Chief Justice: Offer Legal Aid For Vets, Reform Truancy Laws
AUSTIN — Texas Supreme Court Chief Justice Nathan Hecht, in his first State of the Judiciary address Wednesday, asked lawmakers to approve legal funding for military veterans. He also said that laws making it a criminal offense to skip school are not working and need to be reformed.
During a joint session of the Senate and House, Hecht said that funding for the judiciary is roughly one-third of 1 percent of the state budget. At the top of Hecht's wish list is $4 million for a new legal assistance program for veterans, which would be supplemented with $1.5 million from the Texas Veterans Commission.
“Our military cannot return from risking their lives in defense of our freedoms and values only to find that the justice system they fought for has left them behind,” said Hecht, a veteran of the U.S. Naval Reserve's JAG Corps.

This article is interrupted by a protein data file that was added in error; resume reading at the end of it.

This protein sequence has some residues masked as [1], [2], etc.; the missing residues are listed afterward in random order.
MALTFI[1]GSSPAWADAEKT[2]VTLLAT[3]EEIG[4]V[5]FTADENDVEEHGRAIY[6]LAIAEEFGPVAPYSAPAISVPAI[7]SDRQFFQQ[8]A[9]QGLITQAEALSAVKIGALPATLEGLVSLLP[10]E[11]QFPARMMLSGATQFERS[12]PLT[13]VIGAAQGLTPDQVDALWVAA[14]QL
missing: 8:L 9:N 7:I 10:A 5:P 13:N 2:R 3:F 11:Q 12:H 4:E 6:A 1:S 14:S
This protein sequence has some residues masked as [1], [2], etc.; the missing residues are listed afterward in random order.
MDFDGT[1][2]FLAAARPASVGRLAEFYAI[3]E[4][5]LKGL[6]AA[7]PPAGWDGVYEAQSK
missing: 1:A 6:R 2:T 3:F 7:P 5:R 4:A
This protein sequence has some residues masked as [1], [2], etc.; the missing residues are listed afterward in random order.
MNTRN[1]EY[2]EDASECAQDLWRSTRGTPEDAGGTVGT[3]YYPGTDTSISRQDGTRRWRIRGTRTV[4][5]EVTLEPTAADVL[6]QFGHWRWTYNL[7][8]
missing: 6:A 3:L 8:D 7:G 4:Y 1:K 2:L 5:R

In a later press conference, Hecht praised a bill by Democratic Rep. Senfronia Thompson and Republican Rep. Sarah Davis that would expand funding for civil aid, including aid that benefits veterans. Also present at the conference was Mick Engnehl, a former U.S. Army mechanic who was honorably discharged in 2011.
Engnehl was stationed at Fort Hood in 2009, when he was shot twice by Maj. Nidal Hasan during a rampage. He depended on legal aid for a couple of cases, he said, including a custody dispute over a 6-year-old boy he'd raised since birth and then legally adopted.
“Now, legally, I can be called his father,” Engnehl said. “I can't even express my gratitude to the people who helped me.”
Hecht, who was first elected to the Supreme Court of Texas in 1988, also asked lawmakers to address truancy and attendance laws. Each year, he said, there are about 100,000 criminal charges filed against Texas students who skip school. In a later interview, Hecht said he supports decriminalizing truancy.
Hecht told lawmakers, “Maybe it's not working. Playing hooky is bad, but is it criminal?” (AP)